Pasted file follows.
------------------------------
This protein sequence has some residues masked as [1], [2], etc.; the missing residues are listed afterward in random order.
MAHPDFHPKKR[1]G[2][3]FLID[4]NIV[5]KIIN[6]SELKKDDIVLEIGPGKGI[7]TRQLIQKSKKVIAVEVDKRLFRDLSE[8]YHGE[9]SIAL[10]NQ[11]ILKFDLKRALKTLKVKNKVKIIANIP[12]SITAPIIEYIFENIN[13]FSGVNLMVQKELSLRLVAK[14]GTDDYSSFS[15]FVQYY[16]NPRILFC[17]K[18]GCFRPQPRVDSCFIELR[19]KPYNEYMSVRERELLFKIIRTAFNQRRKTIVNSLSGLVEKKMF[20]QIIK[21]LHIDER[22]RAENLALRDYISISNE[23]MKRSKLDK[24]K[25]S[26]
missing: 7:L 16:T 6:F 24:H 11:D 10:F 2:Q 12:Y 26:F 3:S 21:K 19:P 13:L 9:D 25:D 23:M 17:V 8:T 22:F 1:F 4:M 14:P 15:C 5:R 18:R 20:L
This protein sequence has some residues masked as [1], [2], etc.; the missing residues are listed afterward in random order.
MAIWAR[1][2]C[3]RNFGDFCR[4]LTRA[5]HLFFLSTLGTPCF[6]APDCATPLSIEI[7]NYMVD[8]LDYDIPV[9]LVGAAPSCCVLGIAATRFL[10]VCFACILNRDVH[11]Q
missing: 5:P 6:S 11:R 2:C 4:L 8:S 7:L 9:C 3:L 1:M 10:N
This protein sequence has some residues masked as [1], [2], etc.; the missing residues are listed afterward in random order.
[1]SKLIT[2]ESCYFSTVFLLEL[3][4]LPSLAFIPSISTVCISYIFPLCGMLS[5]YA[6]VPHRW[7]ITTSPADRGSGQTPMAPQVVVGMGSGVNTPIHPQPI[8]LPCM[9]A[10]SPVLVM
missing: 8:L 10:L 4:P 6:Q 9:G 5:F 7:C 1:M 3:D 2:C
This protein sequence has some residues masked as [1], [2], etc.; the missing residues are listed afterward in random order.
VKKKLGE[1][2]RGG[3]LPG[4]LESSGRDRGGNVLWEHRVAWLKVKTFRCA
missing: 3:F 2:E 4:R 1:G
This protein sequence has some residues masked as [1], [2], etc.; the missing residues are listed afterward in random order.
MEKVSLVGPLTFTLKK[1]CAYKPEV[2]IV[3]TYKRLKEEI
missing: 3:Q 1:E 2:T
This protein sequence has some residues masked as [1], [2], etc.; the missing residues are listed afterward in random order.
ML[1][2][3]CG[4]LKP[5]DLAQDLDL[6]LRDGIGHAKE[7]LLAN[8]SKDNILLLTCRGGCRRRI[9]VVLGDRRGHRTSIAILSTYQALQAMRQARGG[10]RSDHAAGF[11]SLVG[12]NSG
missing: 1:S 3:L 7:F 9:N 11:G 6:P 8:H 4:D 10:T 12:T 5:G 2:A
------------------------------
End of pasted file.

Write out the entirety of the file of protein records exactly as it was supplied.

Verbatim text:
This protein sequence has some residues masked as [1], [2], etc.; the missing residues are listed afterward in random order.
MAHPDFHPKKR[1]G[2][3]FLID[4]NIV[5]KIIN[6]SELKKDDIVLEIGPGKGI[7]TRQLIQKSKKVIAVEVDKRLFRDLSE[8]YHGE[9]SIAL[10]NQ[11]ILKFDLKRALKTLKVKNKVKIIANIP[12]SITAPIIEYIFENIN[13]FSGVNLMVQKELSLRLVAK[14]GTDDYSSFS[15]FVQYY[16]NPRILFC[17]K[18]GCFRPQPRVDSCFIELR[19]KPYNEYMSVRERELLFKIIRTAFNQRRKTIVNSLSGLVEKKMF[20]QIIK[21]LHIDER[22]RAENLALRDYISISNE[23]MKRSKLDK[24]K[25]S[26]
missing: 7:L 16:T 6:F 24:H 11:D 10:F 2:Q 12:Y 26:F 3:S 21:K 19:P 13:L 9:D 25:D 23:M 17:V 8:T 22:F 1:F 4:M 14:P 15:C 5:R 18:R 20:L
This protein sequence has some residues masked as [1], [2], etc.; the missing residues are listed afterward in random order.
MAIWAR[1][2]C[3]RNFGDFCR[4]LTRA[5]HLFFLSTLGTPCF[6]APDCATPLSIEI[7]NYMVD[8]LDYDIPV[9]LVGAAPSCCVLGIAATRFL[10]VCFACILNRDVH[11]Q
missing: 5:P 6:S 11:R 2:C 4:L 8:S 7:L 9:C 3:L 1:M 10:N
This protein sequence has some residues masked as [1], [2], etc.; the missing residues are listed afterward in random order.
[1]SKLIT[2]ESCYFSTVFLLEL[3][4]LPSLAFIPSISTVCISYIFPLCGMLS[5]YA[6]VPHRW[7]ITTSPADRGSGQTPMAPQVVVGMGSGVNTPIHPQPI[8]LPCM[9]A[10]SPVLVM
missing: 8:L 10:L 4:P 6:Q 9:G 5:F 7:C 1:M 3:D 2:C
This protein sequence has some residues masked as [1], [2], etc.; the missing residues are listed afterward in random order.
VKKKLGE[1][2]RGG[3]LPG[4]LESSGRDRGGNVLWEHRVAWLKVKTFRCA
missing: 3:F 2:E 4:R 1:G
This protein sequence has some residues masked as [1], [2], etc.; the missing residues are listed afterward in random order.
MEKVSLVGPLTFTLKK[1]CAYKPEV[2]IV[3]TYKRLKEEI
missing: 3:Q 1:E 2:T
This protein sequence has some residues masked as [1], [2], etc.; the missing residues are listed afterward in random order.
ML[1][2][3]CG[4]LKP[5]DLAQDLDL[6]LRDGIGHAKE[7]LLAN[8]SKDNILLLTCRGGCRRRI[9]VVLGDRRGHRTSIAILSTYQALQAMRQARGG[10]RSDHAAGF[11]SLVG[12]NSG
missing: 1:S 3:L 7:F 9:N 11:G 6:P 8:H 4:D 10:T 12:T 5:G 2:A